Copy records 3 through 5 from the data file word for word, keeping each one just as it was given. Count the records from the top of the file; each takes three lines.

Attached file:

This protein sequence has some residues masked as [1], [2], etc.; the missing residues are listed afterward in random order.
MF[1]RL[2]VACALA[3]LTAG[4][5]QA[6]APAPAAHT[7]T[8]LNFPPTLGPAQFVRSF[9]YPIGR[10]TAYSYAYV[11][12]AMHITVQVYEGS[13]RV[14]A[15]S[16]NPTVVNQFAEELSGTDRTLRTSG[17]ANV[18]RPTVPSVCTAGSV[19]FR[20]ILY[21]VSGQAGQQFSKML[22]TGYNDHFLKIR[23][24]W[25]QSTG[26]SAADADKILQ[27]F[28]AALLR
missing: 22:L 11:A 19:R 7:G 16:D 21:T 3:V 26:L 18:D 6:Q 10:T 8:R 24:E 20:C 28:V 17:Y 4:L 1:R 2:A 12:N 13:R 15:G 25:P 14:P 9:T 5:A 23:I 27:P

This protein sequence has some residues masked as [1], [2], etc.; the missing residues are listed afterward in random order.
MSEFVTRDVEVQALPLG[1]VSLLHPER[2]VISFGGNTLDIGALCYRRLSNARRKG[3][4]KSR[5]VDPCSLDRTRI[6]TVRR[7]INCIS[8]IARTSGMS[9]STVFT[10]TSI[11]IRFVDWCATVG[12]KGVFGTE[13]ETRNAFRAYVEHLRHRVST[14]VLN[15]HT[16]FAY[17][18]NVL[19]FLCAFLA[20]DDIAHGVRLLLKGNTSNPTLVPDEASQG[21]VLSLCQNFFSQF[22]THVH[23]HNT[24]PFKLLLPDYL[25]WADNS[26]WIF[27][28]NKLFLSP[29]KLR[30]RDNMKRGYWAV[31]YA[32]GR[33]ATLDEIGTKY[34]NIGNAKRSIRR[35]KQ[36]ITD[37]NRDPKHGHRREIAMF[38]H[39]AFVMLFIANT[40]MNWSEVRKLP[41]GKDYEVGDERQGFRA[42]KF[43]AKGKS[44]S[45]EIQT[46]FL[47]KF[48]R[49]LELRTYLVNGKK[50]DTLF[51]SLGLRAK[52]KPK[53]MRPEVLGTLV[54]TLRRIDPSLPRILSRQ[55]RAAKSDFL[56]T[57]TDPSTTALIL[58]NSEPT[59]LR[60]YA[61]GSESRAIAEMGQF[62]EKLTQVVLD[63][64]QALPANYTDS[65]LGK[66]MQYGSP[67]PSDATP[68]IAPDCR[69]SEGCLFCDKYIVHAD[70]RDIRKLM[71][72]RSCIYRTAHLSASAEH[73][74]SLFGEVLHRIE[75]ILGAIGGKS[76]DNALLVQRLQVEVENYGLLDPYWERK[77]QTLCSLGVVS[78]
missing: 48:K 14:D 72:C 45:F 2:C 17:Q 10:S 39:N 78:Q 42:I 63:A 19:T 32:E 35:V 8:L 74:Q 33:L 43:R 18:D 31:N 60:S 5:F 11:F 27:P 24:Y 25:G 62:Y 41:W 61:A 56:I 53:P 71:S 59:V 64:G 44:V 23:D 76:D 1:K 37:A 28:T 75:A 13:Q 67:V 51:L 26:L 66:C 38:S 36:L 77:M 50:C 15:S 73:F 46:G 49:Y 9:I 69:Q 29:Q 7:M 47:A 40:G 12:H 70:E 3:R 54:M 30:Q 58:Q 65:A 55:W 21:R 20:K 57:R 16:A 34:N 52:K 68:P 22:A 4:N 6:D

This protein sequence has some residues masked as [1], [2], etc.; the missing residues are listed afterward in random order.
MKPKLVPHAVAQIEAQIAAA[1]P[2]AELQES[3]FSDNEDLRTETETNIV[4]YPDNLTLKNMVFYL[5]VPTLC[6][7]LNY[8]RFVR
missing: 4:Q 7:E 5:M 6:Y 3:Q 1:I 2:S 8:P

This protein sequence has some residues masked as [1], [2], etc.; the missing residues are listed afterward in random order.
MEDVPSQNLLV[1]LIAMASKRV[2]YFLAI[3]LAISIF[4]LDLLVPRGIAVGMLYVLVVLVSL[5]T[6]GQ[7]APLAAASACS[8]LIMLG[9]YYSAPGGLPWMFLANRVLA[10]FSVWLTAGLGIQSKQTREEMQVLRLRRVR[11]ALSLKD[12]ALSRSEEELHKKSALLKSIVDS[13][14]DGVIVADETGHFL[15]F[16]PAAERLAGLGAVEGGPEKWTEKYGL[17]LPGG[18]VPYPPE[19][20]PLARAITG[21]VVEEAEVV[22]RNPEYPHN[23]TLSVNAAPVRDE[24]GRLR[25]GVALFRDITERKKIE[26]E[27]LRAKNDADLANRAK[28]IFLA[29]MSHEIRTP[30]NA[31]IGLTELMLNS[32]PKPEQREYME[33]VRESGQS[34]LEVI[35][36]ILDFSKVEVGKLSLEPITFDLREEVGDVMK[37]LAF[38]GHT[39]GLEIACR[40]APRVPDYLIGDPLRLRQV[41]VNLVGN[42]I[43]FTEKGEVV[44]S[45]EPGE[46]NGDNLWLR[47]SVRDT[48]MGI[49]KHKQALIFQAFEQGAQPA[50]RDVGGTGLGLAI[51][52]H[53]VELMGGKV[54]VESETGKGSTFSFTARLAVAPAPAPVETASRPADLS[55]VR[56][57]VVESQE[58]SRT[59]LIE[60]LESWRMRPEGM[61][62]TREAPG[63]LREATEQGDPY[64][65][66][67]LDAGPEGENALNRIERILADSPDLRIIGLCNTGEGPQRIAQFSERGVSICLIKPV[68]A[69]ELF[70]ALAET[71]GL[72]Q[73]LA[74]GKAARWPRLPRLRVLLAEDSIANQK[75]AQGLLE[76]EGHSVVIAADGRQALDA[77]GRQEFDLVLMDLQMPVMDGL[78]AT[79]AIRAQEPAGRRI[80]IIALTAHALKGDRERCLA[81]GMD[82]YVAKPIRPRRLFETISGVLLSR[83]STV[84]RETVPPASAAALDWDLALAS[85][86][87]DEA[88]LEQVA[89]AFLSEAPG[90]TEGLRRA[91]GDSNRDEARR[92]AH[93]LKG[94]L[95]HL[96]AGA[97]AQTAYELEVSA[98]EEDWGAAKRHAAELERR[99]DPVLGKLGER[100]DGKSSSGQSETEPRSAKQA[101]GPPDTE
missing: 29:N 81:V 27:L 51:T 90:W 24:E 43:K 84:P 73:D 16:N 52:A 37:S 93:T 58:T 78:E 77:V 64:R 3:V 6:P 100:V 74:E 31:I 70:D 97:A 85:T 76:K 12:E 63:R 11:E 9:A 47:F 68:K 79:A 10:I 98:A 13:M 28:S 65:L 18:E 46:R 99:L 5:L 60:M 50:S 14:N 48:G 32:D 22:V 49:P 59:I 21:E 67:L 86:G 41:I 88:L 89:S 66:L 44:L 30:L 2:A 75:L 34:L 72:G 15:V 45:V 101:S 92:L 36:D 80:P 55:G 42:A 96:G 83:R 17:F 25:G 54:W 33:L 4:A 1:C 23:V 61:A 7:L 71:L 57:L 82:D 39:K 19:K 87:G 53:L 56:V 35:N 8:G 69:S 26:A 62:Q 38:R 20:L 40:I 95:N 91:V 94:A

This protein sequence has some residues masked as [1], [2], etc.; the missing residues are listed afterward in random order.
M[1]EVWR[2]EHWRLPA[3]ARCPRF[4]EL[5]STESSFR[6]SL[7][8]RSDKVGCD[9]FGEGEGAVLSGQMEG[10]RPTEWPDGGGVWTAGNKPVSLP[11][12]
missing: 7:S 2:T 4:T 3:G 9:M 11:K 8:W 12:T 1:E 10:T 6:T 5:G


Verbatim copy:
This protein sequence has some residues masked as [1], [2], etc.; the missing residues are listed afterward in random order.
MKPKLVPHAVAQIEAQIAAA[1]P[2]AELQES[3]FSDNEDLRTETETNIV[4]YPDNLTLKNMVFYL[5]VPTLC[6][7]LNY[8]RFVR
missing: 4:Q 7:E 5:M 6:Y 3:Q 1:I 2:S 8:P

This protein sequence has some residues masked as [1], [2], etc.; the missing residues are listed afterward in random order.
MEDVPSQNLLV[1]LIAMASKRV[2]YFLAI[3]LAISIF[4]LDLLVPRGIAVGMLYVLVVLVSL[5]T[6]GQ[7]APLAAASACS[8]LIMLG[9]YYSAPGGLPWMFLANRVLA[10]FSVWLTAGLGIQSKQTREEMQVLRLRRVR[11]ALSLKD[12]ALSRSEEELHKKSALLKSIVDS[13][14]DGVIVADETGHFL[15]F[16]PAAERLAGLGAVEGGPEKWTEKYGL[17]LPGG[18]VPYPPE[19][20]PLARAITG[21]VVEEAEVV[22]RNPEYPHN[23]TLSVNAAPVRDE[24]GRLR[25]GVALFRDITERKKIE[26]E[27]LRAKNDADLANRAK[28]IFLA[29]MSHEIRTP[30]NA[31]IGLTELMLNS[32]PKPEQREYME[33]VRESGQS[34]LEVI[35][36]ILDFSKVEVGKLSLEPITFDLREEVGDVMK[37]LAF[38]GHT[39]GLEIACR[40]APRVPDYLIGDPLRLRQV[41]VNLVGN[42]I[43]FTEKGEVV[44]S[45]EPGE[46]NGDNLWLR[47]SVRDT[48]MGI[49]KHKQALIFQAFEQGAQPA[50]RDVGGTGLGLAI[51][52]H[53]VELMGGKV[54]VESETGKGSTFSFTARLAVAPAPAPVETASRPADLS[55]VR[56][57]VVESQE[58]SRT[59]LIE[60]LESWRMRPEGM[61][62]TREAPG[63]LREATEQGDPY[64][65][66][67]LDAGPEGENALNRIERILADSPDLRIIGLCNTGEGPQRIAQFSERGVSICLIKPV[68]A[69]ELF[70]ALAET[71]GL[72]Q[73]LA[74]GKAARWPRLPRLRVLLAEDSIANQK[75]AQGLLE[76]EGHSVVIAADGRQALDA[77]GRQEFDLVLMDLQMPVMDGL[78]AT[79]AIRAQEPAGRRI[80]IIALTAHALKGDRERCLA[81]GMD[82]YVAKPIRPRRLFETISGVLLSR[83]STV[84]RETVPPASAAALDWDLALAS[85][86][87]DEA[88]LEQVA[89]AFLSEAPG[90]TEGLRRA[91]GDSNRDEARR[92]AH[93]LKG[94]L[95]HL[96]AGA[97]AQTAYELEVSA[98]EEDWGAAKRHAAELERR[99]DPVLGKLGER[100]DGKSSSGQSETEPRSAKQA[101]GPPDTE
missing: 29:N 81:V 27:L 51:T 90:W 24:E 43:K 84:P 73:D 16:N 52:A 37:S 93:T 58:T 78:E 77:V 64:R 3:V 6:P 100:V 74:E 31:I 70:D 97:A 85:T 76:K 12:E 63:R 11:E 9:A 47:F 68:K 79:A 10:I 98:A 13:M 28:S 65:L 18:E 46:R 99:L 5:L 60:M 50:S 14:N 48:G 32:D 22:V 49:P 59:I 21:E 67:L 86:G 41:I 88:L 89:S 66:L 44:L 30:L 2:A 75:L 34:L 72:G 15:V 45:V 101:S 92:L 36:D 80:P 55:G 42:A 96:G 83:R 17:F 25:G 54:W 33:L 4:A 1:C 23:V 61:A 7:L 71:L 57:L 82:D 39:K 19:K 87:G 53:L 56:V 35:N 8:G 69:S 26:A 62:Q 38:R 20:L 40:I 95:N 91:V 94:A

This protein sequence has some residues masked as [1], [2], etc.; the missing residues are listed afterward in random order.
M[1]EVWR[2]EHWRLPA[3]ARCPRF[4]EL[5]STESSFR[6]SL[7][8]RSDKVGCD[9]FGEGEGAVLSGQMEG[10]RPTEWPDGGGVWTAGNKPVSLP[11][12]
missing: 7:S 2:T 4:T 3:G 9:M 11:K 8:W 12:T 1:E 10:T 6:T 5:G